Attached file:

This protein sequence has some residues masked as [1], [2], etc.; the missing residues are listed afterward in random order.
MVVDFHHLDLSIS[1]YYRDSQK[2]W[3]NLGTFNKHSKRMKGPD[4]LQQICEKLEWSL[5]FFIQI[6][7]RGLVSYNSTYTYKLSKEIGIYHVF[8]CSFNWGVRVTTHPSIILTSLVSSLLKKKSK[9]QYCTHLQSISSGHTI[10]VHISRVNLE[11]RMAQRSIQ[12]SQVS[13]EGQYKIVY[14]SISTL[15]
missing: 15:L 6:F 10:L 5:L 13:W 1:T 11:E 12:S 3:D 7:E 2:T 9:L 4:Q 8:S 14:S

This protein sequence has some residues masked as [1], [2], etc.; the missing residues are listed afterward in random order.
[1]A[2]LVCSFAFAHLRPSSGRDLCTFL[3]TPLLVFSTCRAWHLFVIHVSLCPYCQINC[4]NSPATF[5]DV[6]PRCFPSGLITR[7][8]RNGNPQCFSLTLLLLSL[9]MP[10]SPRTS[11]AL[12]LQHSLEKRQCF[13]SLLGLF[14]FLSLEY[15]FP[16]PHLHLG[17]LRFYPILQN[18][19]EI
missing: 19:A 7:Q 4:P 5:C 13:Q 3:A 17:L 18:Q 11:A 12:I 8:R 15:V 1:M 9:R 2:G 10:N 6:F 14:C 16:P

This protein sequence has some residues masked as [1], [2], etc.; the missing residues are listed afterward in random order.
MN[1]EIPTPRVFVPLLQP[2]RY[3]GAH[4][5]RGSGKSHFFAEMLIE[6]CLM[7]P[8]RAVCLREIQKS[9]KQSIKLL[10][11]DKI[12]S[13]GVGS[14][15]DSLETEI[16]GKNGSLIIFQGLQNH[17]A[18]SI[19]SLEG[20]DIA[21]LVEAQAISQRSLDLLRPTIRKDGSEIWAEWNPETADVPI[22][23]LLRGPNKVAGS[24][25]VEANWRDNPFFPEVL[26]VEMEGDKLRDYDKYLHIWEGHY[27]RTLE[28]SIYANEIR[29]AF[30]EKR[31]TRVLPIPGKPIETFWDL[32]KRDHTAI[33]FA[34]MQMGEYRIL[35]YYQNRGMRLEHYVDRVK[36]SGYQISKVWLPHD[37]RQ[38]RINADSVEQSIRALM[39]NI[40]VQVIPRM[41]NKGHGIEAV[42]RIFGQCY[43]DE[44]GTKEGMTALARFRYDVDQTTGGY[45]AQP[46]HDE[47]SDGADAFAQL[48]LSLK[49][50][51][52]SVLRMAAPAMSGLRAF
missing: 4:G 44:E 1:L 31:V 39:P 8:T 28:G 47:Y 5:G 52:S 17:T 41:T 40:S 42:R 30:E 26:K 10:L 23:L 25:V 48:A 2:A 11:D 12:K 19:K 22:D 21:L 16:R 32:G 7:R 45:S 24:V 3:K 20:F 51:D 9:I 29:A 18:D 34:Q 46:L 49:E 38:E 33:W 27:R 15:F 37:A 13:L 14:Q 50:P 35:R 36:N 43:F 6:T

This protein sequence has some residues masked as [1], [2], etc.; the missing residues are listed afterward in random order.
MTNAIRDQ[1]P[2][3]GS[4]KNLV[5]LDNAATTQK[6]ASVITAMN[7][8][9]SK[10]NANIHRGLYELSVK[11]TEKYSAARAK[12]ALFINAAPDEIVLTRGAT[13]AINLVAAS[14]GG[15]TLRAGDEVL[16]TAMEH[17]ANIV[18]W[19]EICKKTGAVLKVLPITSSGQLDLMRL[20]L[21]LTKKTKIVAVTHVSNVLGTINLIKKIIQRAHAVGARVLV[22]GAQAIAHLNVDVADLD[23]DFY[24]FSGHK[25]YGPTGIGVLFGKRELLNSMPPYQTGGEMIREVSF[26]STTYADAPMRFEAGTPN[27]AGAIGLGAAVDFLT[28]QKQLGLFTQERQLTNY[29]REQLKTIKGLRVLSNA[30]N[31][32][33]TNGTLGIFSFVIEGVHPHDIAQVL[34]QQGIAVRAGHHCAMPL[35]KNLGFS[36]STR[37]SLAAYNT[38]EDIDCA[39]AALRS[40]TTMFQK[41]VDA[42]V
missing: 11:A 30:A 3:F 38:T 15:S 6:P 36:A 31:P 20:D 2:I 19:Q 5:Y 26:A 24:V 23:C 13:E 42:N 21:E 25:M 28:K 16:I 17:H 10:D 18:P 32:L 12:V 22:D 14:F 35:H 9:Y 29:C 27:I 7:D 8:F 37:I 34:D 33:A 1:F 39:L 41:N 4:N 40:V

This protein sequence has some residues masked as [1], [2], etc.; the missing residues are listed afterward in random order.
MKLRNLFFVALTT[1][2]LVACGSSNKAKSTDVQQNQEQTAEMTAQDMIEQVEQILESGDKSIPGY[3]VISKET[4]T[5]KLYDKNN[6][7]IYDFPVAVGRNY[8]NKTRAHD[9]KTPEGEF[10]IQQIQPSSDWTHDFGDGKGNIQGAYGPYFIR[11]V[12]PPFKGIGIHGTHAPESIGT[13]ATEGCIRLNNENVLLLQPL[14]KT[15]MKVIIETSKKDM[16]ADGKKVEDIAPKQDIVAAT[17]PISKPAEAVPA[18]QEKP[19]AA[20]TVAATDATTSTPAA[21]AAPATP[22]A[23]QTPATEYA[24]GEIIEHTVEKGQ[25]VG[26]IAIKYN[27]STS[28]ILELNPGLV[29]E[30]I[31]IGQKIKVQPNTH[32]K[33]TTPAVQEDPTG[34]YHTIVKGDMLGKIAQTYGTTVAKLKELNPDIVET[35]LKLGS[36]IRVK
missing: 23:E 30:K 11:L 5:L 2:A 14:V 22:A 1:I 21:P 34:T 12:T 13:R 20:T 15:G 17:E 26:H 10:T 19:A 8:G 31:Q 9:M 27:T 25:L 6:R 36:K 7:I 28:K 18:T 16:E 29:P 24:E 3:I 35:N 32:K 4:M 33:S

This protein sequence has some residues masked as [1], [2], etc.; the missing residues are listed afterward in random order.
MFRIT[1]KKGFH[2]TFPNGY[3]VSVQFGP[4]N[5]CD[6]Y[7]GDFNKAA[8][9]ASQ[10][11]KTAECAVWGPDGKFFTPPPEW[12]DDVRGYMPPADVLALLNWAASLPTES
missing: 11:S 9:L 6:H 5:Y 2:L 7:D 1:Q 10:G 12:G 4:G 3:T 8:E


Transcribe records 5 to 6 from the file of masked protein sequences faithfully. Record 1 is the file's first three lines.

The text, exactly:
This protein sequence has some residues masked as [1], [2], etc.; the missing residues are listed afterward in random order.
MKLRNLFFVALTT[1][2]LVACGSSNKAKSTDVQQNQEQTAEMTAQDMIEQVEQILESGDKSIPGY[3]VISKET[4]T[5]KLYDKNN[6][7]IYDFPVAVGRNY[8]NKTRAHD[9]KTPEGEF[10]IQQIQPSSDWTHDFGDGKGNIQGAYGPYFIR[11]V[12]PPFKGIGIHGTHAPESIGT[13]ATEGCIRLNNENVLLLQPL[14]KT[15]MKVIIETSKKDM[16]ADGKKVEDIAPKQDIVAAT[17]PISKPAEAVPA[18]QEKP[19]AA[20]TVAATDATTSTPAA[21]AAPATP[22]A[23]QTPATEYA[24]GEIIEHTVEKGQ[25]VG[26]IAIKYN[27]STS[28]ILELNPGLV[29]E[30]I[31]IGQKIKVQPNTH[32]K[33]TTPAVQEDPTG[34]YHTIVKGDMLGKIAQTYGTTVAKLKELNPDIVET[35]LKLGS[36]IRVK
missing: 23:E 30:K 11:L 5:L 2:A 14:V 22:A 1:I 21:P 34:T 12:T 13:R 20:T 15:G 17:E 26:H 10:T 19:A 8:G 31:Q 9:M 27:T 25:L 6:R 36:K 7:I 28:K 18:T 16:E 29:P 24:E 3:I 35:N 32:K 4:M 33:S

This protein sequence has some residues masked as [1], [2], etc.; the missing residues are listed afterward in random order.
MFRIT[1]KKGFH[2]TFPNGY[3]VSVQFGP[4]N[5]CD[6]Y[7]GDFNKAA[8][9]ASQ[10][11]KTAECAVWGPDGKFFTPPPEW[12]DDVRGYMPPADVLALLNWAASLPTES
missing: 11:S 9:L 6:H 5:Y 2:L 7:D 1:Q 10:G 12:G 4:G 3:T 8:E